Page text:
The staff greeted us not only with the usual friendly service you’d expect from a luxury hotel, but took it a step further by engaging with our children and getting to know our plans for the three days we’d have in DC. We had maps and tourist advice in hand (literally and figuratively) by the time we were helped into our lovely room, and this level of friendly, personal service continued for our entire stay.
The room renovations were intended to bring an aura of relaxation for those visiting for business or pleasure. We put this to the test, and The St. Gregory passed with flying colors. After walking miles each day seeing sights (more on that below), some comfortable R&R was exactly what we all needed. The hotel and neighborhood was quiet, the bed and linens were amazingly comfortable, and fragrance spray for the pillows enhanced the feeling of tranquility. The room itself had tons of natural light and was decorated in a chic and cosmopolitan mid-century style that I appreciated.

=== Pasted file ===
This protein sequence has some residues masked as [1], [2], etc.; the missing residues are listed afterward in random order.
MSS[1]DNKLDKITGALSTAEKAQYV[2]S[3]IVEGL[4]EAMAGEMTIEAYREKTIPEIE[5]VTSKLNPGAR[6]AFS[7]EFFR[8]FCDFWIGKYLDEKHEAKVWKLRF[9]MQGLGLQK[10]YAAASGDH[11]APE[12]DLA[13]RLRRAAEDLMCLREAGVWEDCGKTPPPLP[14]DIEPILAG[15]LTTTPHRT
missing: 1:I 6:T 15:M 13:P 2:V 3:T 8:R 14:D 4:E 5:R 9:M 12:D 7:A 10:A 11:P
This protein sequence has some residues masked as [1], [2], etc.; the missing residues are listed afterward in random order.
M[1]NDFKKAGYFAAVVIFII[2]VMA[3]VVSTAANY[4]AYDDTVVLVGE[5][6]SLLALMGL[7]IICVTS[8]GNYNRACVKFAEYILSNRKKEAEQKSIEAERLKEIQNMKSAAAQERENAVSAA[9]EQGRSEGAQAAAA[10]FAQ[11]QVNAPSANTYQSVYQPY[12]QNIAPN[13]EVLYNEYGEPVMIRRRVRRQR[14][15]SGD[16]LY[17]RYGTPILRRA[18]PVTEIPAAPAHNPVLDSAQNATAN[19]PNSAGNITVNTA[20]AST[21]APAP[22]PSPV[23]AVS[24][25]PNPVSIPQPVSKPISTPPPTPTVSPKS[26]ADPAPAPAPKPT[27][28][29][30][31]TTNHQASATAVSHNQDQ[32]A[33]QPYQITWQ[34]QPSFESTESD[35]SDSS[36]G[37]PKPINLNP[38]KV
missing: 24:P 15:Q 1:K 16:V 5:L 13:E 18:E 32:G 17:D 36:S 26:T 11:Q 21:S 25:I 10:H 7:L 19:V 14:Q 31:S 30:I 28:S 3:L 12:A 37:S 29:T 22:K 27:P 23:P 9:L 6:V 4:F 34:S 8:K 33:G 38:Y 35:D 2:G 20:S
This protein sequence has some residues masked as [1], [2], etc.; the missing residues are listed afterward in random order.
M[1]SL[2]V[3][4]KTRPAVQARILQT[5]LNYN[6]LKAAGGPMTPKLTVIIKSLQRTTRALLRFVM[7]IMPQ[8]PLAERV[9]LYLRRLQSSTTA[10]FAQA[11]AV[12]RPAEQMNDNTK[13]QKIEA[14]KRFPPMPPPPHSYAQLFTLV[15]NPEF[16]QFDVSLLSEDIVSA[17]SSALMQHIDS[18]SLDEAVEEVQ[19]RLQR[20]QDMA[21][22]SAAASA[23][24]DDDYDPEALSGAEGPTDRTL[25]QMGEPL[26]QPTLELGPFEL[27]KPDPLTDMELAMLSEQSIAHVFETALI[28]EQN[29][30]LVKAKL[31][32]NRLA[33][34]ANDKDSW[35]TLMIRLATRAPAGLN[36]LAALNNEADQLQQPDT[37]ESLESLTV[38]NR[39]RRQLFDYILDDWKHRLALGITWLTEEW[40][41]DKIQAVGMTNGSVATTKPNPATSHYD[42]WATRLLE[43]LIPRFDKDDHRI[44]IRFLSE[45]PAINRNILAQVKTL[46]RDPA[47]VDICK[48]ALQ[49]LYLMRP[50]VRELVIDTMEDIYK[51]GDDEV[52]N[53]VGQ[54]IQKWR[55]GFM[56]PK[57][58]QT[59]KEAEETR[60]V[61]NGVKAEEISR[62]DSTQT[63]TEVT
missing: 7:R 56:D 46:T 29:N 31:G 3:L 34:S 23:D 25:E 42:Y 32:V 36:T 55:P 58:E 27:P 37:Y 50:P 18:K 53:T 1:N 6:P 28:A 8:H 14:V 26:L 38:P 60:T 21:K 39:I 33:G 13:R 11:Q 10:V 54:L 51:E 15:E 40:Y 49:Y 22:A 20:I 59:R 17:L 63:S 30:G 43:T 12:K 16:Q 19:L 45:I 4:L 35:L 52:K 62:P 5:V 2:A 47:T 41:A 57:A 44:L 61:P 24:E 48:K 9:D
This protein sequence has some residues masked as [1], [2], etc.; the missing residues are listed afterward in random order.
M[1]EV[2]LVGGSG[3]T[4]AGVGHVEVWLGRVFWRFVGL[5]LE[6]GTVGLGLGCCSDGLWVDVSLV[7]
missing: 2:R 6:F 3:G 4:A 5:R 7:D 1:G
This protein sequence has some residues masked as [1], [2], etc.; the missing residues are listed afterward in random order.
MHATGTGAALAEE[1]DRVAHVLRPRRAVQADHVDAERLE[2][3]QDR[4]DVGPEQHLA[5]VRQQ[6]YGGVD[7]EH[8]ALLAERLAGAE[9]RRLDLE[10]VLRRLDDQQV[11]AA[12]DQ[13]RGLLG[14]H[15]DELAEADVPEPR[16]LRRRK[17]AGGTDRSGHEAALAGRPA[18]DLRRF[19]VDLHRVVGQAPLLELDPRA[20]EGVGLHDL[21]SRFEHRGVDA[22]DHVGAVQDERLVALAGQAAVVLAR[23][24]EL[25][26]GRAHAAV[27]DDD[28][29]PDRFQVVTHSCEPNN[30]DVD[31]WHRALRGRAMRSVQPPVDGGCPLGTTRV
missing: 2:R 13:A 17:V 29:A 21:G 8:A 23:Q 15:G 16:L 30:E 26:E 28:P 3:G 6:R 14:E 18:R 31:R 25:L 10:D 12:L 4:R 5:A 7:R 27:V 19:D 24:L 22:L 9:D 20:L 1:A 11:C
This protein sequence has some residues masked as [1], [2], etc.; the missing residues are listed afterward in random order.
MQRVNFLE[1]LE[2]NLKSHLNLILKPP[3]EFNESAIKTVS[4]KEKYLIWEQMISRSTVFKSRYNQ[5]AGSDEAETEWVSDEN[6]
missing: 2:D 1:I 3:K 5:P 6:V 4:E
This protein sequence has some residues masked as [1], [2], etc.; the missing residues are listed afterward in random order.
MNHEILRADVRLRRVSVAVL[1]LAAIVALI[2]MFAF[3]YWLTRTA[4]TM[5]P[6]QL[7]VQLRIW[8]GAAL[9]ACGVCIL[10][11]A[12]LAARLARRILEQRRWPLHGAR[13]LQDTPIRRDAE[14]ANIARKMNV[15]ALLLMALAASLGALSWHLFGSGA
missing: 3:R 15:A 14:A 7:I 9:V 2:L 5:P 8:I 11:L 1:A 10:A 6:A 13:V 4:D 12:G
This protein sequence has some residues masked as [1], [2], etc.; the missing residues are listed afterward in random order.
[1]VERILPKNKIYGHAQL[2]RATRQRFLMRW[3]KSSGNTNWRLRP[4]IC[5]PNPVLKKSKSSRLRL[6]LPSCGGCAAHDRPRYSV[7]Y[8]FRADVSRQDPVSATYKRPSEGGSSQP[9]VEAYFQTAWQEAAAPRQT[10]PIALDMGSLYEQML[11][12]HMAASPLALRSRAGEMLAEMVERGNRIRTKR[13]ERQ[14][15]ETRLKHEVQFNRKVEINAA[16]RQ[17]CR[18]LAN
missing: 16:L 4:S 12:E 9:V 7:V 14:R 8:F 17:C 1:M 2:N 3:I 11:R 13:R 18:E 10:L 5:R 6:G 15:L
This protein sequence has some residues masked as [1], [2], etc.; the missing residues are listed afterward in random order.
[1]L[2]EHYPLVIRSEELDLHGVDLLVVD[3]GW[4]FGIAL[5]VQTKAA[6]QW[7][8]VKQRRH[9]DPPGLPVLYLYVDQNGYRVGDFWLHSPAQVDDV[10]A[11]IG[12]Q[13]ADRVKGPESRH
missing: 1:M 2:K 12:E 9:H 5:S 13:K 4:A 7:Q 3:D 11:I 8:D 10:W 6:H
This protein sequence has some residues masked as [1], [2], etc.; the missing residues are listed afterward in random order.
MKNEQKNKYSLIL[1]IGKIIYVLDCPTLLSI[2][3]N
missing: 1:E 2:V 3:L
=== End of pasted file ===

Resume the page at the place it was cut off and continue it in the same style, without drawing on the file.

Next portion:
Truly family-friendly luxury (and pet-friendly too, from what I hear), I was warmed by the little touches that reminded us that our young kids were welcome at The St. Gregory. Children’s books and cookies were waiting in our room, along with kid-sized robes to accompany the larger sizes for my husband and me.
Delicious Artisan Confections truffles were left at our bedside with our turndown each evening
We ended up eating at the hotel several times because the food was so good. We ate both from room service and the on-site restaurant Tredici Enoteca. Whether you are staying at The St. Gregory or not, this restaurant is worth a visit if you are near DuPont Circle or Embassy Row.